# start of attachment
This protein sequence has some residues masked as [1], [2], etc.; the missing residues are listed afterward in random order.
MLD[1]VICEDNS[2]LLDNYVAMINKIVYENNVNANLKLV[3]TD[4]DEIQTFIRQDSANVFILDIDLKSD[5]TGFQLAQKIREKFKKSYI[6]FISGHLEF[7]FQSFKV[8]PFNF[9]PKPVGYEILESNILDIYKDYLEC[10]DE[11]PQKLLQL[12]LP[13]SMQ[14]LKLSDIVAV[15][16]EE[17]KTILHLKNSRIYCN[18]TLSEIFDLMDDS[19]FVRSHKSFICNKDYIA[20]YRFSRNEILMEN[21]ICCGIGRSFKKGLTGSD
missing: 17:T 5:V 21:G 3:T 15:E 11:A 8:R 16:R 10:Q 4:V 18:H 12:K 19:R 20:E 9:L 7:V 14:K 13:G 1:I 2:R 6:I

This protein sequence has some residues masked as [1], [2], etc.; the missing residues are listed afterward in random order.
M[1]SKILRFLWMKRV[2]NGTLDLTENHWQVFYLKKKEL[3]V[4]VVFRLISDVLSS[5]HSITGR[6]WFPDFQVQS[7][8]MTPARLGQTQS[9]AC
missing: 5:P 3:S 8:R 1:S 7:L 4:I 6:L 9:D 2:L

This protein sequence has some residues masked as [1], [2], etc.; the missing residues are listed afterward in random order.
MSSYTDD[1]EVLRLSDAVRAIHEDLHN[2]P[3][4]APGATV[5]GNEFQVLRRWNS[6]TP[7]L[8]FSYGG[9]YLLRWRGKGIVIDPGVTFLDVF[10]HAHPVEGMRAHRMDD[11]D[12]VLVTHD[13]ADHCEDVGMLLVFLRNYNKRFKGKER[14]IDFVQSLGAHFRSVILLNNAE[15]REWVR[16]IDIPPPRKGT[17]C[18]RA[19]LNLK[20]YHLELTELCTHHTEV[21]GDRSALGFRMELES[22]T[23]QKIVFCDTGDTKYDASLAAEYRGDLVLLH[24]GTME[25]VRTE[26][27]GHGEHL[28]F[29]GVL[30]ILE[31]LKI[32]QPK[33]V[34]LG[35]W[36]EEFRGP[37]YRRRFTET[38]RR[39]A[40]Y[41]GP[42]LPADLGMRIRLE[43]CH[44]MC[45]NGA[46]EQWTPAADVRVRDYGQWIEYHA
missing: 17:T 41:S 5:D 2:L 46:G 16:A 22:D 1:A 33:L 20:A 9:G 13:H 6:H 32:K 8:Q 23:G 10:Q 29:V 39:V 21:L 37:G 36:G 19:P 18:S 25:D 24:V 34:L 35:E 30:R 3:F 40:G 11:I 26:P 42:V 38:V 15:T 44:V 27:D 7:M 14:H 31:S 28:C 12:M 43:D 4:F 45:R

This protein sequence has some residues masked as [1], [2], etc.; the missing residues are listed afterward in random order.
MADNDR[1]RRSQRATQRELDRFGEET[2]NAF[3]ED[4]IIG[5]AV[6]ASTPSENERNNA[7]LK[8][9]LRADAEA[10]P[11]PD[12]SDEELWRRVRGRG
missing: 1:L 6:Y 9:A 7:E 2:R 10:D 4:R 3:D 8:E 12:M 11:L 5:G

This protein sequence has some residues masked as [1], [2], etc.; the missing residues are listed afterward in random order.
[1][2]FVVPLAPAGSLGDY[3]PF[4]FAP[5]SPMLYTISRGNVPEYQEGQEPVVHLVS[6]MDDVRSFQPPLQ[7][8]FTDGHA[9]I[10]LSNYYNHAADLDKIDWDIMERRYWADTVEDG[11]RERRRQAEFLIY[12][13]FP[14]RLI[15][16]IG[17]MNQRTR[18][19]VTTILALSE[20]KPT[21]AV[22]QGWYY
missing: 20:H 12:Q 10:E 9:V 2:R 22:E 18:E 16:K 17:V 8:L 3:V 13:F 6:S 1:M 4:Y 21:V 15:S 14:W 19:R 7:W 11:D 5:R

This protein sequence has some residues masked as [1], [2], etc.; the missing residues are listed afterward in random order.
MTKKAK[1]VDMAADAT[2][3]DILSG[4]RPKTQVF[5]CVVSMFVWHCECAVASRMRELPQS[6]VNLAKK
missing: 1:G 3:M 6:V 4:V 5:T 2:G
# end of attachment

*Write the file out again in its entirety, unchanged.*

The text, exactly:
This protein sequence has some residues masked as [1], [2], etc.; the missing residues are listed afterward in random order.
MLD[1]VICEDNS[2]LLDNYVAMINKIVYENNVNANLKLV[3]TD[4]DEIQTFIRQDSANVFILDIDLKSD[5]TGFQLAQKIREKFKKSYI[6]FISGHLEF[7]FQSFKV[8]PFNF[9]PKPVGYEILESNILDIYKDYLEC[10]DE[11]PQKLLQL[12]LP[13]SMQ[14]LKLSDIVAV[15][16]EE[17]KTILHLKNSRIYCN[18]TLSEIFDLMDDS[19]FVRSHKSFICNKDYIA[20]YRFSRNEILMEN[21]ICCGIGRSFKKGLTGSD
missing: 17:T 5:V 21:G 3:T 15:E 11:A 8:R 16:R 10:Q 4:V 18:H 12:K 19:R 20:E 9:L 7:V 14:K 13:G 1:I 2:R 6:I

This protein sequence has some residues masked as [1], [2], etc.; the missing residues are listed afterward in random order.
M[1]SKILRFLWMKRV[2]NGTLDLTENHWQVFYLKKKEL[3]V[4]VVFRLISDVLSS[5]HSITGR[6]WFPDFQVQS[7][8]MTPARLGQTQS[9]AC
missing: 5:P 3:S 8:R 1:S 7:L 4:I 6:L 9:D 2:L

This protein sequence has some residues masked as [1], [2], etc.; the missing residues are listed afterward in random order.
MSSYTDD[1]EVLRLSDAVRAIHEDLHN[2]P[3][4]APGATV[5]GNEFQVLRRWNS[6]TP[7]L[8]FSYGG[9]YLLRWRGKGIVIDPGVTFLDVF[10]HAHPVEGMRAHRMDD[11]D[12]VLVTHD[13]ADHCEDVGMLLVFLRNYNKRFKGKER[14]IDFVQSLGAHFRSVILLNNAE[15]REWVR[16]IDIPPPRKGT[17]C[18]RA[19]LNLK[20]YHLELTELCTHHTEV[21]GDRSALGFRMELES[22]T[23]QKIVFCDTGDTKYDASLAAEYRGDLVLLH[24]GTME[25]VRTE[26][27]GHGEHL[28]F[29]GVL[30]ILE[31]LKI[32]QPK[33]V[34]LG[35]W[36]EEFRGP[37]YRRRFTET[38]RR[39]A[40]Y[41]GP[42]LPADLGMRIRLE[43]CH[44]MC[45]NGA[46]EQWTPAADVRVRDYGQWIEYHA
missing: 17:T 41:S 5:D 2:L 46:G 16:A 22:D 1:A 33:L 20:A 9:G 13:H 6:H 32:K 8:Q 23:G 10:Q 29:V 39:V 21:L 37:G 36:G 19:P 18:S 25:D 24:V 34:L 35:E 30:R 3:F 40:G 11:I 26:P 42:V 38:V 15:T 44:V 27:D 7:M 14:H 31:S 28:C 12:M 43:D 4:F 45:R

This protein sequence has some residues masked as [1], [2], etc.; the missing residues are listed afterward in random order.
MADNDR[1]RRSQRATQRELDRFGEET[2]NAF[3]ED[4]IIG[5]AV[6]ASTPSENERNNA[7]LK[8][9]LRADAEA[10]P[11]PD[12]SDEELWRRVRGRG
missing: 1:L 6:Y 9:A 7:E 2:R 10:D 4:R 3:D 8:E 12:M 11:L 5:G

This protein sequence has some residues masked as [1], [2], etc.; the missing residues are listed afterward in random order.
[1][2]FVVPLAPAGSLGDY[3]PF[4]FAP[5]SPMLYTISRGNVPEYQEGQEPVVHLVS[6]MDDVRSFQPPLQ[7][8]FTDGHA[9]I[10]LSNYYNHAADLDKIDWDIMERRYWADTVEDG[11]RERRRQAEFLIY[12][13]FP[14]RLI[15][16]IG[17]MNQRTR[18][19]VTTILALSE[20]KPT[21]AV[22]QGWYY
missing: 20:H 12:Q 10:E 9:V 2:R 22:E 18:E 16:K 17:V 8:L 3:V 13:F 6:S 1:M 4:Y 21:V 15:S 14:W 19:R 7:W 11:D 5:R

This protein sequence has some residues masked as [1], [2], etc.; the missing residues are listed afterward in random order.
MTKKAK[1]VDMAADAT[2][3]DILSG[4]RPKTQVF[5]CVVSMFVWHCECAVASRMRELPQS[6]VNLAKK
missing: 1:G 3:M 6:V 4:V 5:T 2:G